In this country, your right to bear arms is protected under the Second Amendment to the U.S. Constitution. And while states cannot enact laws that illegally restrict that right, they can establish statutes that regulate how you can handle your firearm. In Ohio, one such law is that concerning having a gun in your vehicle.
O.R.C. 2923.16, improperly handling firearms in a motor vehicle, lists various types of conduct that are prohibited. If you violate a subsection of this law, the penalties you could be facing depend on the part you’re accused of violating.
Firing a Gun from Your Motor Vehicle
The first subsection of O.R.C. 2923.16 deals with discharging a gun from your car. If you knowingly engage in this behavior, you could be charged with a fourth-degree felony. The penalties for a conviction include up to 18 months in prison.
Having a Loaded Firearm in Your Car
You are prohibited from having a loaded firearm in your car that you, as the driver, or a passenger can access without exiting the vehicle. If you violate this section of the law, you’re committing a fourth-degree felony. A conviction could land you in prison for up to 18 months.
Having a Gun in Your Car
Unless you are lawfully allowed to carry a gun, you cannot have one in your car unless it’s unloaded.
Additionally, you must be transporting it in one of the following ways:
- In a closed box, case, or package;
- In an area that can only be accessed by leaving the car; or
- Visibly stored on a rack or holder
If you commit this offense, you could be charged with a fourth-degree misdemeanor. If you’re convicted, you could spend up to 30 days in jail.
Transporting a Gun While Under the Influence
It’s illegal for you to have a gun in your car when either you or your passenger is under the influence of alcohol and/or drugs. This offense is a fifth-degree felony, which is punishable by up to 12 months in prison. However, if the gun is hidden on your person, the charge increases to a fourth-degree felony. In that case, you’re looking at a prison sentence of up to 18 months.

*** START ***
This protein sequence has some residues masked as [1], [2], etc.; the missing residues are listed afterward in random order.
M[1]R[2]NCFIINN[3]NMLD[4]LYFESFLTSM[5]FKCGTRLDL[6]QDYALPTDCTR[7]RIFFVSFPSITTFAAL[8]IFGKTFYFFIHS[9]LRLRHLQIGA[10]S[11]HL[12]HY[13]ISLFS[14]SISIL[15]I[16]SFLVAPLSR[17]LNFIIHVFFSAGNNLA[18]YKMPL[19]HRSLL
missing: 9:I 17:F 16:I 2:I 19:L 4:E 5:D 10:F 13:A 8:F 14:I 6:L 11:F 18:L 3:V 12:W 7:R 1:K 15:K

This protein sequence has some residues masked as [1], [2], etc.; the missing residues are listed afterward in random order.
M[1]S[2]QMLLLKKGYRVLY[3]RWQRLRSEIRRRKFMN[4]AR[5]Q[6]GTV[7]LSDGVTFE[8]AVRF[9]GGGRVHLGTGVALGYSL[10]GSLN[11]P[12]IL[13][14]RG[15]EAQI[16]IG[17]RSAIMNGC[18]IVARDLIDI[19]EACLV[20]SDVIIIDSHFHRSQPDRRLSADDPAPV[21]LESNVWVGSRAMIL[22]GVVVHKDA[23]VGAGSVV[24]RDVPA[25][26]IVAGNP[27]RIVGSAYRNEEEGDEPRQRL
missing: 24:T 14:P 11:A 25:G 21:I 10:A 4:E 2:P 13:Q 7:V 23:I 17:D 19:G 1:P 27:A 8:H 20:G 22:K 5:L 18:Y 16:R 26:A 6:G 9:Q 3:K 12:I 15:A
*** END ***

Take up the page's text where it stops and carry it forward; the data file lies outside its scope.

Failing to Notify Law Enforcement of Concealed Carry
Let’s say you have a concealed carry handgun license. If you fail to give proper notification to or follow the instructions of a law enforcement officer, you could still be charged with an offense.
If you are stopped by the police, you must:
- Let them know you have a concealed handgun in the car;
- Remain in your vehicle and keep your hands in plain sight;
- Not touch the gun when the officer is approaching your vehicle or before they leave the scene; and
- Obey all lawful orders given by the officer
Depending on the circumstances, offenses under this section can be charged as misdemeanors or felonies. A conviction could not only result in jail or prison time but also a suspension of your concealed handgun license.
If you’ve been charged with an offense in Dayton, get 80 years of combined criminal defense experience on your side by calling Rion, Rion & Rion at (937) 223-9133 or contacting us online.